The United States ambassador to Japan Caroline Kennedy paid a visit to Nagasaki on Tuesday to pay tribute to the victims of the atomic bomb attack during World War II in 1945. She was escorted by Nagasaki Mayor Tomihisa Taue, together with several survivors of the bombing, to the symbolic Peace Statue where she laid a wreath in honor of the more than 70,000 people who died from the second bomb dropped in Japan in two days.
The only surviving child of former U.S. President John F. Kennedy said she was “deeply moved” by her visit and shared that her father was proud that it was under his administration that the nuclear disarmament process began. She said her family is also committed to the same point of view, as is current U.S. President Barack Obama. During the ceremony at the Peace Park, she also helped plant an American dogwood tree, one of the 3,000 which was given as a symbol of friendship to Japan.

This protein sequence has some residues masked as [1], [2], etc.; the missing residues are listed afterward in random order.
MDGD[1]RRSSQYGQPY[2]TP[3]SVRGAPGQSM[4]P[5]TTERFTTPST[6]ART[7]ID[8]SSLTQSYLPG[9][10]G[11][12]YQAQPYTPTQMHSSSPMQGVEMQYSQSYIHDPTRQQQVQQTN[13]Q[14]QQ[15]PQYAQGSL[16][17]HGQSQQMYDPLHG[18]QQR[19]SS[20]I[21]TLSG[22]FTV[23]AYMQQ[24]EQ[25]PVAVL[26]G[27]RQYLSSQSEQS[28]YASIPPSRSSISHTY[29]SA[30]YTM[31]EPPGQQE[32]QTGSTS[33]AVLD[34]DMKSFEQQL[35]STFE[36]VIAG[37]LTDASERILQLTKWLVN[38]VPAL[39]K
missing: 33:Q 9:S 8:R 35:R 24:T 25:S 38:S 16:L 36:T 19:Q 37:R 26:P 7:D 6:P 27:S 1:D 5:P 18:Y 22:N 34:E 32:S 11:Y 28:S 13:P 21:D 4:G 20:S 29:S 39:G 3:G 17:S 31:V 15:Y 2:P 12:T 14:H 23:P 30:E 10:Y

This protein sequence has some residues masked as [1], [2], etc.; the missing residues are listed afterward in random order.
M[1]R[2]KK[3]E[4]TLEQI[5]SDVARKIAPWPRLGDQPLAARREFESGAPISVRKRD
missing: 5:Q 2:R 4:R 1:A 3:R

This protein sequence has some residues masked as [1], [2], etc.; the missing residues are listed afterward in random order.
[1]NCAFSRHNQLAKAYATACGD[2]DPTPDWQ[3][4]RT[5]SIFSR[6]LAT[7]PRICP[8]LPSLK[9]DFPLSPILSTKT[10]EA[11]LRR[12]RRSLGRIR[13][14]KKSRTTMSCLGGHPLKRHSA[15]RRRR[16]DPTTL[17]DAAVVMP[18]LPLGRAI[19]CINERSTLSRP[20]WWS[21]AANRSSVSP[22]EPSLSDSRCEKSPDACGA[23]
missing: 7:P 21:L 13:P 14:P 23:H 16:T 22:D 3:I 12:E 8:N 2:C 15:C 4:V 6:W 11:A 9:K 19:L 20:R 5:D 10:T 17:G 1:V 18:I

This wasn’t the first time that Kennedy visited an atomic bomb site. In 1978, together with her uncle Senator Edward Kennedy, she went to Hiroshima which was the site of the first bomb attack in August 6, 1945. Her predecessor, John Roos, also participated in commemoration ceremonies in both Hiroshima and Nagasaki during his time, becoming the first U.S. ambassador to do so. The survivors have long asked for an American president to visit the cities, but so far, none have done so.
[ via AFP ]
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